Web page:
Finance Your Super Eligible for an overseas pension? Keep these points in mind
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Eligible for an overseas pension? Keep these points in mind

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Claiming more than one pension doesn't always result in more income, writes Craig Sankey. Photo: TND
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Question 1: How can I find competent financial advice for UK/AU superannuation and tax and pensions? There must be hundreds of thousands of ex-Poms like me with a mixture of vesting in state and private super schemes. Very few agents here seem to specialise and almost all of them want to sell complex SMSF products and ignore the national insurance scheme, and UK tax issues.

You are correct in saying there are thousands of ex-British people like yourself who are retiring in Australia, and that most financial advisers in Australia don’t have the experience or competency to deal with UK pension schemes.

The UK State Pension can generally still be paid to you even if you live in Australia, so long as you meet the UK eligibility rules to receive such a pension. But receiving this will generally reduce your Australian age pension benefits dollar for dollar.

There is not much choice here – either you are eligible for the UK State Pension or you are not.

The real complexity arises when you have a UK private-sector pension. It you have a sizeable amount in one of these funds, then it may make sense to transfer it to Australia.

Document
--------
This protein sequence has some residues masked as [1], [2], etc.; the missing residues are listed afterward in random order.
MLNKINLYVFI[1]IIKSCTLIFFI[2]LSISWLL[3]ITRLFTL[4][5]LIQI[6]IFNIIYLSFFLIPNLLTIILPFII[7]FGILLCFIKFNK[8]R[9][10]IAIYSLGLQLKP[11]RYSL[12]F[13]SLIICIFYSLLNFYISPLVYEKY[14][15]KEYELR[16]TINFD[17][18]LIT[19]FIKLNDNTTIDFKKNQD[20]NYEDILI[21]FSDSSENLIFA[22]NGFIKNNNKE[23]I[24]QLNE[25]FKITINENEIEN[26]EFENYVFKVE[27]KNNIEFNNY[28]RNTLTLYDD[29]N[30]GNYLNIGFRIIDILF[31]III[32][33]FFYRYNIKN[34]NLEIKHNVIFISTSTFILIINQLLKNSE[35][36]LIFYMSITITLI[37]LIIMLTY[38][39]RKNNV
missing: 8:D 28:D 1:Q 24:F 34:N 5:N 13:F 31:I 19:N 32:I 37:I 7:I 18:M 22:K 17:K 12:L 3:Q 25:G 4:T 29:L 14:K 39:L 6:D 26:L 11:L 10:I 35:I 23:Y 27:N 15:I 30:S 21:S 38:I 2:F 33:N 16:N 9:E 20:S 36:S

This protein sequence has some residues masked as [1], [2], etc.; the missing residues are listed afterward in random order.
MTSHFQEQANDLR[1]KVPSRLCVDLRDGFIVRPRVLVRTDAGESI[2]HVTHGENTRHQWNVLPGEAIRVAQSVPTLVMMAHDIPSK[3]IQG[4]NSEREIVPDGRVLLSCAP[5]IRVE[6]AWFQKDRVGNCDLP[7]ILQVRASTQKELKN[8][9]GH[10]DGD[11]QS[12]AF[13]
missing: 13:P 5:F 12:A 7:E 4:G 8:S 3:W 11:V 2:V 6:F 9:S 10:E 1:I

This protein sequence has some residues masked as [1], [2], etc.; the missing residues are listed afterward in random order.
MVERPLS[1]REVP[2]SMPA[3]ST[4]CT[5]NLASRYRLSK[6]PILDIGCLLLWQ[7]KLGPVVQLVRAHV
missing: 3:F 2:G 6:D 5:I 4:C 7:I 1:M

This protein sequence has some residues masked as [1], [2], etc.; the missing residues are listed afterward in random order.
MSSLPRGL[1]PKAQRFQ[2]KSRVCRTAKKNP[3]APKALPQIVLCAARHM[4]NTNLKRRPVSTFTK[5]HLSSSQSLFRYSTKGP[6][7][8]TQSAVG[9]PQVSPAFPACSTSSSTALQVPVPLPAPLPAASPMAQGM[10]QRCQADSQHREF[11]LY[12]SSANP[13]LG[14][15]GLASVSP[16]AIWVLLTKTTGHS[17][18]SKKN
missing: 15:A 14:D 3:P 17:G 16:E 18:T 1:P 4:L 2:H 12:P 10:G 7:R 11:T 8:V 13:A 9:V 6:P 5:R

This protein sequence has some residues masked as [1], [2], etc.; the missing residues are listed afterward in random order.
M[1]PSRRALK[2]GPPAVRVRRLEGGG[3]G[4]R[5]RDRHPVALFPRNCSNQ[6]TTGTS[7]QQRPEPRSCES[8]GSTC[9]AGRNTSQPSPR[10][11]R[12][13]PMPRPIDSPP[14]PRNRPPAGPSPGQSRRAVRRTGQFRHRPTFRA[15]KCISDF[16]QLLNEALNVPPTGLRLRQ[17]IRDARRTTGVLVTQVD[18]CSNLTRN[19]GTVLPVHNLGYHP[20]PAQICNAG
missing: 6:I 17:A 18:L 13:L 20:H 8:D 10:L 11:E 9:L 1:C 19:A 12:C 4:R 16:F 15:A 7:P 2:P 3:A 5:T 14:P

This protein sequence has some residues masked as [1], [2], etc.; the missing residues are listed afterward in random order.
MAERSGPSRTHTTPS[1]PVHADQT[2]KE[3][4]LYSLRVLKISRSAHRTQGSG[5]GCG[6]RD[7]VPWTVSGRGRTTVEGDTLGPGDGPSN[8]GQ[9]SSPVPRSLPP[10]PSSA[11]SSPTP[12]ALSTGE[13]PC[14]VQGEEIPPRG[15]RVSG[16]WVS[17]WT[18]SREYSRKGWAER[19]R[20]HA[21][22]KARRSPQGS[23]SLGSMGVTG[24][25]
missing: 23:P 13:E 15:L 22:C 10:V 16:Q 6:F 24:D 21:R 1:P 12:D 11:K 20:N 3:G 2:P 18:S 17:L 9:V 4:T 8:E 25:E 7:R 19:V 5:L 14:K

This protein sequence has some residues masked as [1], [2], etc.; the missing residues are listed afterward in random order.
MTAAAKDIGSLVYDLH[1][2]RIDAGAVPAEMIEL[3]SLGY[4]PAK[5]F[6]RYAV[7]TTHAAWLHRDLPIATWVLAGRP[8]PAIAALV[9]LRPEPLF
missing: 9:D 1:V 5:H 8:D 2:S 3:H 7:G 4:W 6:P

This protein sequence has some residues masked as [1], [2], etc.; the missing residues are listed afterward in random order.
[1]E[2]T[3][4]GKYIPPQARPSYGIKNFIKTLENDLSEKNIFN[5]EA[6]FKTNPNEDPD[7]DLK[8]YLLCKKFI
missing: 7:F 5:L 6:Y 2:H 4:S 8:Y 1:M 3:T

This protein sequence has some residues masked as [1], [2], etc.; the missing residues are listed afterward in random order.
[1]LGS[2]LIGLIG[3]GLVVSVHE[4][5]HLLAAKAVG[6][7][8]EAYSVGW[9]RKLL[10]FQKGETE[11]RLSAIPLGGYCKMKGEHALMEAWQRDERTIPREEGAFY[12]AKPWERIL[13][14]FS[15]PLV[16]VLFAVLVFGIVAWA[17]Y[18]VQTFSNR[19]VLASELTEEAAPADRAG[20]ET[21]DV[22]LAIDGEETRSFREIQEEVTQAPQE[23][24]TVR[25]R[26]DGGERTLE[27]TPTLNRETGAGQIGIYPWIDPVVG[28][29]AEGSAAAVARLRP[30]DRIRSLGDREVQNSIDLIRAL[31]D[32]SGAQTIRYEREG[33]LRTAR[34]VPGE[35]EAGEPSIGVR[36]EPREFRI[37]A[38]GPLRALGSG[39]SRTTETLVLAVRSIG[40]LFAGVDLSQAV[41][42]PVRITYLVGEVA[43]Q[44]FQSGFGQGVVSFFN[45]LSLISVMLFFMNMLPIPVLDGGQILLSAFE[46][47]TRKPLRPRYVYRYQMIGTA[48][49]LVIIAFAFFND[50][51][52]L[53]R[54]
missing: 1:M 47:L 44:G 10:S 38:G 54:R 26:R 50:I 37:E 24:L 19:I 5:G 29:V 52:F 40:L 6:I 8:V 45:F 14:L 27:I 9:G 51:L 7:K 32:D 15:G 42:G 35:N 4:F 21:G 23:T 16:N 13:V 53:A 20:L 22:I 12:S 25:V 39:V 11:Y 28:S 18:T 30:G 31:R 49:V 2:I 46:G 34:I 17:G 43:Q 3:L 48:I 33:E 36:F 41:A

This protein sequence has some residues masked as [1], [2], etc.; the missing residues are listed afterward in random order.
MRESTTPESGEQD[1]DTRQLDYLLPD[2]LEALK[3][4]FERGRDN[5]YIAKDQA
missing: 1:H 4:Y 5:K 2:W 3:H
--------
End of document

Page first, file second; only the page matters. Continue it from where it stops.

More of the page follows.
However, since 2015, the UK doesn’t consider APRA-regulated Australian superannuation funds to be ‘Recognised Overseas Pension Schemes’ (ROPS), because our funds have different rules in place that don’t meet UK requirements.

This is why some advisers recommend you start a SMSF and have the rules of your SMSF match those of the UK, so they qualify as ‘ROPS’ and can accept UK pension transfers.

Setting up a SMSF and transferring the funds across will come at a cost, which is where you would need to rely on a specialist adviser to recommend whether it is worth it.

Unfortunately, I cannot recommend any particular adviser or company, but I would suggest speaking to others who have been in a similar situation, as well as seeking advice from the UK government or the UK group ‘Money Helper’, which may be able to provide additional information.

Contacting the Financial Planning Association of Australia would also be a good idea, as it may be able to recommend a specialist.

Question 2: I’m a 66-year-old single male working full-time. Some time ago I withdrew about $300,000 from super and invested it in shares so as to be able to pay down my mortgage with interest payments.

Unfortunately, over the past few years I have seen that amount dwindle down to $275,000.

Should I pull out of the scheme and place the money back into super? I think it was called ‘transition to retirement’.

A ‘transition to retirement’ strategy can be effective in the following ways:

  • When you reduce your working hours and want to top up your income from your super, i.e. going from full-time work to part-time work and transitioning into retirement over a period of time
  • You retain the same work hours, but want to have additional income for a specified purpose. This could be to salary sacrifice more money into super, to pay down your mortgage sooner, or to pay for a planned large-sum expense.

To start a transition-to-retirement pension, you must have reached your preservation age, and you can only draw out a maximum of 10 per cent of your account balance each year.